- One The Whitest Kids U' Know sketch is about the other side of this — apparently, the storks get the babies from a literal baby factory in the clouds (complete with what appears to be a moving assembly line, although the sketch only shows the final stop, at the guy who takes the babies from the line as they come in, hands it to the waiting stork, and tells the bird where to fly).
- In Once Upon a Mattress, the King gives The Talk to the Prince entirely in mime, but despite his best efforts, his son doesn't quite get it, and so, in the end he makes motions suggesting a stork. The Prince, however, finally puts it all together and realizes that "it isn't the stork at all."
- A reference to this is made in the 1776 song "But Mr. Adams", mostly because 'stork' rhymes with 'New York' and the New York delegate is the one singing:
Livingston: I've been presented with a new son by the noble stork/So I am going home to celebrate and pop the cork/With all the Livingstons together back in old New York.
- In Spring Awakening (which takes place in 19th century Germany) Frau Bergmann is still trying to use this story with fourteen-year-old Wendlanote , who becomes frustrated and insists her mother finally explain to her what really happens. She doesn't, and this ends very, VERY badly.
- Alien Nations (known in some locales as Aliens & Amazons) is facetiously based on an interstellar version of this trope: in the first game, we're shown that the reason three very different sentient species share the same planet is because the storks who were tasked with delivering them to their respective worlds stopped off at a bar while they were supposed to be on the job.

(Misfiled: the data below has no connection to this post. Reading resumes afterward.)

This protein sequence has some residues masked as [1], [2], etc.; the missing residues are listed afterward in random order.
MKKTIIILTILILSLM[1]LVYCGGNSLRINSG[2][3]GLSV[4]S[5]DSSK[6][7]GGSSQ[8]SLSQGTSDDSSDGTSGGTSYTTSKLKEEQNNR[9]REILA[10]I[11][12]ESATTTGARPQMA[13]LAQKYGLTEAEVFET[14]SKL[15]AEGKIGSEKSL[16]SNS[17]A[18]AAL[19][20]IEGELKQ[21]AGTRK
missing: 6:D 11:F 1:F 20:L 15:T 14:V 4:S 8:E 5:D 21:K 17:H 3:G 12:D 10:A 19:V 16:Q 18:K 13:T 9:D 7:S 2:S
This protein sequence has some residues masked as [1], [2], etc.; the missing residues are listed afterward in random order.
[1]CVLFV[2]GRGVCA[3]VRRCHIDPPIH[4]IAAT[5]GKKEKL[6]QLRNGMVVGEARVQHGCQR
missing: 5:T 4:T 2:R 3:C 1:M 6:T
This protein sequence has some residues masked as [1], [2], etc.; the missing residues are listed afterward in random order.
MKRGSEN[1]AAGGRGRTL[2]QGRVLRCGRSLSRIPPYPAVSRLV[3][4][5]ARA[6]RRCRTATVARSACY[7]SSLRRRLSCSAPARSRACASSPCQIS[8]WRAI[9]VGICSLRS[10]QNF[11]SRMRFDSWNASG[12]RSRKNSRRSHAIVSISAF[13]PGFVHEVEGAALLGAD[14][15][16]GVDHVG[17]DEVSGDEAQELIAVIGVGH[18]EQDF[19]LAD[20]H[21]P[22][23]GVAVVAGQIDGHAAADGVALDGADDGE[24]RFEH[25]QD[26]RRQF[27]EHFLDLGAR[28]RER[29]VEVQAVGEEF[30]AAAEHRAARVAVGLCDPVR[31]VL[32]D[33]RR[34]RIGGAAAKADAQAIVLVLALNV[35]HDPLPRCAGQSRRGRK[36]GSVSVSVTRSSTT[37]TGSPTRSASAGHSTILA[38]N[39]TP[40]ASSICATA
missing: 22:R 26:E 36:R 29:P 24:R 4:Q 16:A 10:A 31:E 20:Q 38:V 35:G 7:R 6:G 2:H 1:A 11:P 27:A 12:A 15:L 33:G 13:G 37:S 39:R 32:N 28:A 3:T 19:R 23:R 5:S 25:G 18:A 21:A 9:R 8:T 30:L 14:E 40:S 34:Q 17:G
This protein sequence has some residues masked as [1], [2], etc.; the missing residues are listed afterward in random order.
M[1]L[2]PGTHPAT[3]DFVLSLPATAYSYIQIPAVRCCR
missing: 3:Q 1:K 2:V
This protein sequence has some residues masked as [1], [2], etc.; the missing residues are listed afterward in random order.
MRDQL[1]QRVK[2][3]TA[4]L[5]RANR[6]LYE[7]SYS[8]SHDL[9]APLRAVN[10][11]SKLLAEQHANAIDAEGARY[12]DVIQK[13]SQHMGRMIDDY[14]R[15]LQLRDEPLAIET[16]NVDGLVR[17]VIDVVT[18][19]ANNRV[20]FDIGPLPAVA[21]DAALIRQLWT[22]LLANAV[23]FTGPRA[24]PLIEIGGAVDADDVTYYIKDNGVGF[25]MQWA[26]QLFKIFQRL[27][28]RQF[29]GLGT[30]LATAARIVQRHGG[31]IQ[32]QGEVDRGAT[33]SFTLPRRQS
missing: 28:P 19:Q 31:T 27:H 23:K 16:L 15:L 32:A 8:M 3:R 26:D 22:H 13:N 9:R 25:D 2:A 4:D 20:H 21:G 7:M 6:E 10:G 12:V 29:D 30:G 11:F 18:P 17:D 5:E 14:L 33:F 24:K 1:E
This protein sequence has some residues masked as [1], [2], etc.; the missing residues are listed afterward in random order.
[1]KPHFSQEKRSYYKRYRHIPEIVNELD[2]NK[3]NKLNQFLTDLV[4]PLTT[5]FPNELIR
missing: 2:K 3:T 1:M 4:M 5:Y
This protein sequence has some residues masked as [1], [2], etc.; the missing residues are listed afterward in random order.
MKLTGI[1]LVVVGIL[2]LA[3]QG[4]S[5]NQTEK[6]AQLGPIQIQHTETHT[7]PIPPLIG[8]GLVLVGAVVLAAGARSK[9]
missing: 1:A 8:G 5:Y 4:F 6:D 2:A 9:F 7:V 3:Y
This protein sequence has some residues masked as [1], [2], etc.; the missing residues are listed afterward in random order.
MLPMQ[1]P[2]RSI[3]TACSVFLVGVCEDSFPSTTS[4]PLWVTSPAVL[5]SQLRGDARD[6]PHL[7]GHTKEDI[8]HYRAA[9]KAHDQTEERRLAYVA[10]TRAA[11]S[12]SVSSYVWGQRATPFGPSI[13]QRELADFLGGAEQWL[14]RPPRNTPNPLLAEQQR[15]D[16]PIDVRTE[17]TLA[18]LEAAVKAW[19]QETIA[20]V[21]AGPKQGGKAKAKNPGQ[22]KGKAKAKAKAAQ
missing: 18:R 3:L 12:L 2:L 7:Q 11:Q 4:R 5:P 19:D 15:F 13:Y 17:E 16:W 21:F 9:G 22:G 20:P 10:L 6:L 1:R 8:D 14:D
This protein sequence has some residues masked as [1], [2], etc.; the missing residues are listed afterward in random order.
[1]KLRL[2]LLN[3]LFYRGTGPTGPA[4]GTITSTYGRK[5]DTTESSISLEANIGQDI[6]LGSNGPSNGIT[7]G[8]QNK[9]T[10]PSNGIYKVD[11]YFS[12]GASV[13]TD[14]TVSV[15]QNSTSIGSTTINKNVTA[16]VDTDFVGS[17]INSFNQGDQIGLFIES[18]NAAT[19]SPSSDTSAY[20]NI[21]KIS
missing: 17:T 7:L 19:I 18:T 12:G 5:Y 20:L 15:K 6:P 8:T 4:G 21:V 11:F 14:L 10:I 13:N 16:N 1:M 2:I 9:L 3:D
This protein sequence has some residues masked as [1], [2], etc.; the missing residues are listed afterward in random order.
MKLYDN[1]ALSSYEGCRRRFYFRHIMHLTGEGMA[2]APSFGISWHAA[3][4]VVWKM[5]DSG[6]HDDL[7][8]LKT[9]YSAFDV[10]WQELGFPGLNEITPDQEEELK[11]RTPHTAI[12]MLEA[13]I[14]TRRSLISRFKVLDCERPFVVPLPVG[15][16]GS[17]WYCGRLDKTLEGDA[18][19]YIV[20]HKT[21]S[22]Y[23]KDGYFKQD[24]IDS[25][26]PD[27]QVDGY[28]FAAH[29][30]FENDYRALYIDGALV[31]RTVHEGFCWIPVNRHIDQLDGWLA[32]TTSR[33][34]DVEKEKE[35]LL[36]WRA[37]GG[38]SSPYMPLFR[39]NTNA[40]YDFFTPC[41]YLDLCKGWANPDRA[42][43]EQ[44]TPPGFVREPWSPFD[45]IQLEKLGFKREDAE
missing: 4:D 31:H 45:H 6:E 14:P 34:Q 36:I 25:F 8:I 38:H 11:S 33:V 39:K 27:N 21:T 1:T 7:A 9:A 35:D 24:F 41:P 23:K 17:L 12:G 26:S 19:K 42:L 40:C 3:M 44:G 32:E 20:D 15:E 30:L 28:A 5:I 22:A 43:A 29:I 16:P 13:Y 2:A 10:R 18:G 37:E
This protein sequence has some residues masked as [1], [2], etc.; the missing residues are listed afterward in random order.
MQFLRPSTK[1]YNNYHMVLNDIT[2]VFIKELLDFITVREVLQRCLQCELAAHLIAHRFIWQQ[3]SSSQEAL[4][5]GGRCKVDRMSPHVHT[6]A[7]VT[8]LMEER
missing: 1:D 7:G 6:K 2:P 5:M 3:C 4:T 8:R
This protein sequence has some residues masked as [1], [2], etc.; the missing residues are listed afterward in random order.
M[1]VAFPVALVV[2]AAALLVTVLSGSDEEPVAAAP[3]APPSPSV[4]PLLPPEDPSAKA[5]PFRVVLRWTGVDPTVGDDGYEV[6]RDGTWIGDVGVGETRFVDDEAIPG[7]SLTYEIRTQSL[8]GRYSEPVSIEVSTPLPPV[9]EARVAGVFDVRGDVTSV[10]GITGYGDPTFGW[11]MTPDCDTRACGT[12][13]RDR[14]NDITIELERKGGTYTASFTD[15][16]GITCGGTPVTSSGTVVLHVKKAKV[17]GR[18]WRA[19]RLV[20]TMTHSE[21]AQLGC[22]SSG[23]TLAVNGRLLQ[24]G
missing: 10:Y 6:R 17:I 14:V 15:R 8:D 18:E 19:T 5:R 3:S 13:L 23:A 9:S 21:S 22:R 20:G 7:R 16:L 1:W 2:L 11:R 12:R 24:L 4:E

- The online game Baby Blimp is about helping storks deliver babies.
- Coryoon has a stork that delivers powerup orbs.
- Crusader Kings, a game about family lines and whole dynasties, uses these as a symbol to indicate that a character is, well, expecting.
- The opening narration of the Mushroom Forest in Final Fantasy Crystal Chronicles gives "sprouting from the Mushroom Forest" as the setting's fairy-tale story of how children come into the world:
When I was a child, I once asked my mother, "Where did I come from?" She replied, "Why, we all sprouted in the Mushroom Forest, of course." Nightmares soon haunted my sleep. I dreamt I was lost among the toadstools. I awoke in tears, but felt the warmth of my mother's embrace as she comforted me. It is something I still remember to this day.
- Baby was delivered this way in the beginning of Guardian's Crusade until the stork was attacked and dropped it in a nearby village.
- In Ms. Pac-Man, Pac-Man and Ms. Pac-Man have a baby delivered to them by the stork.
- Word Of God says this is how Pokémon eggs are delivered to the Day Care Center. The Pokédex also implies that Celebi may be the stork.
- The set-up for Super Mario World 2: Yoshi's Island involves an attempted kidnapping of Baby Mario and Baby Luigi while they're being delivered by the stork. The stork is knocked out mid-flight by Kamek, kidnapping Baby Luigi, while the Yoshis find Baby Mario and vow to start a relay team to reunite the brothers. Yoshi's Island DS also uses the stork part, except it adds a few things such as a stop sign called a 'Stork Stop' where the stork allows Yoshi to switch which baby he's carrying on his back, storks carrying the babies back home after being rescued from Bowser's Castle and the stork itself in various cut scenes. Yoshi's New Island has the stork accidentally bring Mario and Luigi to the wrong house, then get literally beaten up by Kamek mid-flight.